//bits
}

void printbyte(unsigned char data)
{
  char string[20];
  itoa(data, string, 16);
  Serial.println(string);
}

void printuint(unsigned int data)
{
  char string[20];
  itoa(data, string, 16);
  Serial.println(string);
}

void waitForACK()
{
 while(digitalRead(ACK)==HIGH);  
}

unsigned int PSXstatus()
{
  unsigned int result=0;
  unsigned char status, data, byte3, byte4, byte5;  
  digitalWrite(SLAVESELECT, LOW);
  status = spi_transfer(0x01);
  waitForACK();
  data = spi_transfer(0x42);
  waitForACK();
  byte3 = spi_transfer(0xFF);
  waitForACK();
  byte4 = spi_transfer(0xFF);
  waitForACK();
  byte5 = spi_transfer(0xFF);
  digitalWrite(SLAVESELECT, HIGH);
  result=byte4;
  result=result<<8;
  result=result + byte5;
  return result;
}
void loop()
{
  unsigned int status;
  Serial.println("Loop begins.");
  status=PSXstatus();
  printuint(status);
  if ((status & (1<<R2)) == 0)
  {
    Serial.println("R2 pressed.");
  }
  delay(1000);
}


I can’t wait to make my own PSX->Xbox360 converter.

EDIT: DAMNIT! Use a pull up resistor between DATA (Arduino pin 12) and +5v. For higher speed, a lower value resistor is needed. 100 ohm at the least, 1.5k at the most. Actual PSX is 1k or 1.5k, I forget.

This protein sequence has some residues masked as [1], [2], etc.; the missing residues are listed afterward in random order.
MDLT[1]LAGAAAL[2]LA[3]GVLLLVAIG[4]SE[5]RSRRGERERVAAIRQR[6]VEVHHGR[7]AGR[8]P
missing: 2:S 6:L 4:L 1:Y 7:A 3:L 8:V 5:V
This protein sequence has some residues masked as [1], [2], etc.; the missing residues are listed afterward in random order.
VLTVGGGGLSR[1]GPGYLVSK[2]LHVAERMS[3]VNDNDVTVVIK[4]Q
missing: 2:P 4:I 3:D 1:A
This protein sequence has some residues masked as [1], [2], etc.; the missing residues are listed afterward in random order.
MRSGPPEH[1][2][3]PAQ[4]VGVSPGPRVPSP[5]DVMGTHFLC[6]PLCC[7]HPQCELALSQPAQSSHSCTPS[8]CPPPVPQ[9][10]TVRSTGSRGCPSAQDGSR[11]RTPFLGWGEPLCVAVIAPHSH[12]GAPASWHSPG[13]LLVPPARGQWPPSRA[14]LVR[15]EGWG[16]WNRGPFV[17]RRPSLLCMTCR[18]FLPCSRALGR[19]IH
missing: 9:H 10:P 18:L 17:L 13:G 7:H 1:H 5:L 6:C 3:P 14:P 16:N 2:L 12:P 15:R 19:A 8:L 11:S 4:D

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#2

Toodles, how hard would it be to make a X360 to PS3 converter? Since the X360 pad works on the PC should it not be easy to code something for it to work on PS3?

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#3

I don’t like Micorsoft Ltd make an only accessories and other the party 3rd want to make accessories must have license fee by Micorsoft. :rolleyes:

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#4

sounds great. awesome work as always. :tup:

if you ever produce these (like you did with the UPCBs), i’m sure a lot of people would purchase one from you.

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#5

Very very very very hard. USB may be everywhere nowadays, but it is NOT a simple protocol at all.

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#6

Yes, and their stupid, strict ass policy on not allowing 3rd party licensed converters is :annoy:

best o luck Toodles, keep everyone posted

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#7

are there enough I/O pins?

Even if not, you could couple this with a shift register…

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#8

Just barely. 28 pin PDIP, 5 needed for power, one for reset (that I could use as an I/O pin if needed, but make reprogramming difficult), leaves me 22 pins. Im working on having it use only the internal oscillator so I dont need an external crystal or resonator. 5 needed for PSX control (CMD, DAT, ACK, ATT, CLK) leaves me 17 pins for general I/O. (PORTD 0-7, PORTC 0-5, PORTB 0, 6, &7) that I can use for LED’s or driving lines. Even with two LEDs, that’s enough for a stick, start, select, guide/home, and 8 buttons.